Friday, July 29, 2011

Your kind of photography is not my kind of photography

Keith Arnatt, Trouser Word Piece, 1972, black-and-white photograph

I've been feeling a little bit sick of photography lately. I feel that more & more people now are linking art & photography together & assuming that art+photography is somehow the highest level of photography.

'I'm into fine art photography', one exclaimed.
'I see photography is a form of artistic expression', another proclaiming.
'I insist to project artistic value in all my photographs', another declared.

The link between art & photography is so rampantly used that I felt it is being abused. Especially when one's result does not supports one's claim. I occasionally bump into new/old friends who are into photography, especially street photography. I have nothing against street photography, just want to share with you a conversation I had with a friend.

After greeted with this friend & I ask him what he has been busy about lately. Here is his respond,

"I'm on a photography assignment to document the street of Petaling. This documentary assignment will take months to be completed. The visual goals I want to achieve in this mission are, the life, the socialism & the culture of the people on the street. For instance, the images in my streets portfolios are usually contains people doing all sorts of business on street, the candid, the fun, the details & the realistic life there. I would also sometimes record down the landscape & architecture with historic value. I hope my street portfolios will bring more awareness of our social & poverty problems to audience both locally & internationally. Doing this, I feel like I'm doing my fair share of recording a fragment of my city' legacy every time my camera shutter closes. I cover this non-profit documentary project voluntarily".
Wow! I had goosebumps when I heard this. Big & noble project huh!? Big words like social awareness. Influence audience both locally & internationally. A lot of huge words are used & I thought I'll rephrase every sentences into a simpler translation. Here is what I would say literally,

"Recently I've been going to Petaling Street to take photos. I like to take pictures of the people on the street doing their usual business. I'll snap anything & anybody that looks interesting. Pictures like homeless beggars, fruits sellers, garbage overflowing containers, sign boards, very old building(new one cannot). Hope friends who see my Petaling Street photos will like it & get to know Petaling Street a little better. I don't get paid for doing this. It is all for fun & leisure".
My translations not so glamour isn't it? Sound too ordinary, don't you think? Taking pictures = Photography assignment. Non paid job = Non-Profit
volunteer project. How many street shooters you know would literally tell you they did that over a free & bore some weekend?

My example up there is a real encounter. Really. I usually don't go scrutinizing people like that. But it really left me a deep unpleasant impression whenever I meet someone preaching photography bigger than it actually is. There are tons of photographers out there showing strong words more than results. Everyone is quoting famous quotes. Everyone is trying to be different. Everyone is preaching the success formula of photography. Some embraced 'old school' style. Some improvised Film+Photography=ART. Some invented a fusion mixture of HDR+Lomography. Some are waiting & lusting after the next DSLR with 100 megapixels with useable ISO 1,000,000,000. All sounded glamorous & "Pro-like", but result shows another story.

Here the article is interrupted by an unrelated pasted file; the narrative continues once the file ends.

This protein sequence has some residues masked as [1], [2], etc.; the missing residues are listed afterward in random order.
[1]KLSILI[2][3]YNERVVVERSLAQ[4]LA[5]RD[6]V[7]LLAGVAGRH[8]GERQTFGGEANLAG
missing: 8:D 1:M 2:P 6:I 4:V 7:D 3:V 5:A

So, what kind photography you are into? Fine art? Modern art? Creative art? Conceptual art?
I think art is a result, not a goal.

My kind of photography is taking pictures.

5 comments:

robin said...

actually your second description sounded like what I have always described, now I know where I went wrong, I should use bigger words such as a "project", "documentary" or the best of all "non-profit". haha, so true, how some people oversell themselves and trying so hard to prove something that they are not.
your writing is very thought provoking. people have been using art too abundantly and randomly as an excuse to cover up their lacking in photography output. to me, I openly admit I am still fresh in photography, still learning and the most important part of all, I enjoy it.

CHUN CHUNG said...

Be 'REAL' first. I've shared your blog post on my FB. Thanks for sharing a 'REAL' opinion.

XuenPhotoz said...

Chun Chung,

Thanks for sharing. Appreciate it.

XuenPhotoz said...

Robin,

Hahaha! Just my usual ranting. Thanks for being so kind & encouraging.

XuenPhotoz said...

Just for fun. A few more "taboo" words are best used at minimum. Here are a few example for anyone interested to know,

1) Instead of saying I "edit" or "photoshop" my photos, I'll say I "post process" my photos.

2) Instead of saying "going out to take pictures", try saying "documenting a photo essay".

3) Buying new gear = Equipment upgrade

4) I snap the shot I like = Capturing the decisive moment

5) Edit/photoshop colored photos to B&W = Post process thru lightroom

6) No to pixels peeping. Yes to image quality check.

7) If my audience does not understand the meaning of my photos, I'll tell them the photo is abstract art.

8) Tell people how much you love travel photography although the farthest country you went to is S'pore.

9) If my photo's white balance is way off, I'll tell people it is lomography or cross process.

10) No pay jobs/assignments = Going thru the season of waiting & pondering of the future of you photography path

The list can go on & on.

The trick is that we only need to tell people the half truth, and let their imagination/assumption paint the beautiful conclusion for us . If anybody follow my suggestions listed above, anyone who is 1 month old in photography can be seen as 10 years experienced photographer.